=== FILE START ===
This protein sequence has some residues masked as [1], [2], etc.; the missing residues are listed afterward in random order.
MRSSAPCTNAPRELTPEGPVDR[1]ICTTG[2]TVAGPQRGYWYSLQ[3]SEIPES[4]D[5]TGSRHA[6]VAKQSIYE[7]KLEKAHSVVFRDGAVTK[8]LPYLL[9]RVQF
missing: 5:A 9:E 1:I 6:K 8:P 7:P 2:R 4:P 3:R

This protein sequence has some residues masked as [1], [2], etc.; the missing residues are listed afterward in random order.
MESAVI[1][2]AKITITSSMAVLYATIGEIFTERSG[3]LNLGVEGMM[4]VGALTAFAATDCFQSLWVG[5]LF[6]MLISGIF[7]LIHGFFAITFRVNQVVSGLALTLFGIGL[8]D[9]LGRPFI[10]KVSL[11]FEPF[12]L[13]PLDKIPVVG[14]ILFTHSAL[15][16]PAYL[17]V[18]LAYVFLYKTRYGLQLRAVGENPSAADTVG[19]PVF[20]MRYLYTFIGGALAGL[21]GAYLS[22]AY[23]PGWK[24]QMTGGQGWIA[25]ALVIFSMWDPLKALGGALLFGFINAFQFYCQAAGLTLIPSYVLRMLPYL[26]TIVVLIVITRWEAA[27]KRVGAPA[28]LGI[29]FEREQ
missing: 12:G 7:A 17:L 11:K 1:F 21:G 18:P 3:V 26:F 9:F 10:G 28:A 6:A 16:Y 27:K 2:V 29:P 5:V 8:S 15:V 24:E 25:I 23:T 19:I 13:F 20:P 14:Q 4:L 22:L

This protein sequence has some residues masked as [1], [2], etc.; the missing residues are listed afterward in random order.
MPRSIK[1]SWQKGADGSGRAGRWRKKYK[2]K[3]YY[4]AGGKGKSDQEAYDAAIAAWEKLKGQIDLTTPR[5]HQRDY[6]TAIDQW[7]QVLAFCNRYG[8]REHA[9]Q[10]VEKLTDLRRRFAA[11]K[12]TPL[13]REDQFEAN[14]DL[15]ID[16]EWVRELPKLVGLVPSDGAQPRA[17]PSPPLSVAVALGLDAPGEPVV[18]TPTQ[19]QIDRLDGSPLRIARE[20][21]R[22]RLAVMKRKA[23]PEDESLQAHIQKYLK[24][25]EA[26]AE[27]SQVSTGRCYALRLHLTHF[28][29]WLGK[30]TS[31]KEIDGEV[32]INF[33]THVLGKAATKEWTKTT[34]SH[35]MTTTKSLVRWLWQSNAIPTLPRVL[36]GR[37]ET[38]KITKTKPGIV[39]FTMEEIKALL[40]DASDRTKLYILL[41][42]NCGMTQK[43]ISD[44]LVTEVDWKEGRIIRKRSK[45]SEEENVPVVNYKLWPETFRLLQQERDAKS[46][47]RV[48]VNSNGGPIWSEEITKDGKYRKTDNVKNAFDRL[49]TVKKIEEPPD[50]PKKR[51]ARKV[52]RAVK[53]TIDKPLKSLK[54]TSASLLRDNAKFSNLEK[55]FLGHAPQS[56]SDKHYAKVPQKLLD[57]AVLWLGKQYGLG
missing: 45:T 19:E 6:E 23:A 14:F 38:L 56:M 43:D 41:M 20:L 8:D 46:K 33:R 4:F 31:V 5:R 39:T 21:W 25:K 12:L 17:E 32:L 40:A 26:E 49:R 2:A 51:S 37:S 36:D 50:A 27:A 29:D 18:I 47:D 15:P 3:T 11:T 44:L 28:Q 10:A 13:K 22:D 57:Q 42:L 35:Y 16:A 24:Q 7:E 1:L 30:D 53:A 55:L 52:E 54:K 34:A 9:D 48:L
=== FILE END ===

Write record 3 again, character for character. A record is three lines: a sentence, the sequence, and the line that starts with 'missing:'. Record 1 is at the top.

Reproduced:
This protein sequence has some residues masked as [1], [2], etc.; the missing residues are listed afterward in random order.
MPRSIK[1]SWQKGADGSGRAGRWRKKYK[2]K[3]YY[4]AGGKGKSDQEAYDAAIAAWEKLKGQIDLTTPR[5]HQRDY[6]TAIDQW[7]QVLAFCNRYG[8]REHA[9]Q[10]VEKLTDLRRRFAA[11]K[12]TPL[13]REDQFEAN[14]DL[15]ID[16]EWVRELPKLVGLVPSDGAQPRA[17]PSPPLSVAVALGLDAPGEPVV[18]TPTQ[19]QIDRLDGSPLRIARE[20][21]R[22]RLAVMKRKA[23]PEDESLQAHIQKYLK[24][25]EA[26]AE[27]SQVSTGRCYALRLHLTHF[28][29]WLGK[30]TS[31]KEIDGEV[32]INF[33]THVLGKAATKEWTKTT[34]SH[35]MTTTKSLVRWLWQSNAIPTLPRVL[36]GR[37]ET[38]KITKTKPGIV[39]FTMEEIKALL[40]DASDRTKLYILL[41][42]NCGMTQK[43]ISD[44]LVTEVDWKEGRIIRKRSK[45]SEEENVPVVNYKLWPETFRLLQQERDAKS[46][47]RV[48]VNSNGGPIWSEEITKDGKYRKTDNVKNAFDRL[49]TVKKIEEPPD[50]PKKR[51]ARKV[52]RAVK[53]TIDKPLKSLK[54]TSASLLRDNAKFSNLEK[55]FLGHAPQS[56]SDKHYAKVPQKLLD[57]AVLWLGKQYGLG
missing: 45:T 19:E 6:E 23:A 14:F 38:L 56:M 43:D 41:M 20:L 8:D 46:K 33:R 4:F 31:V 5:R 39:T 21:W 25:K 12:L 17:E 32:L 40:A 26:E 49:R 2:A 51:S 37:S 36:D 50:A 27:A 29:D 18:I 47:D 15:P 3:T 11:T 44:L 28:Q 10:A 13:K 22:D 57:Q 42:L 35:Y 16:A 24:Q 7:E 1:L 30:D 53:A 55:L 52:E 54:K 34:A 9:D 48:L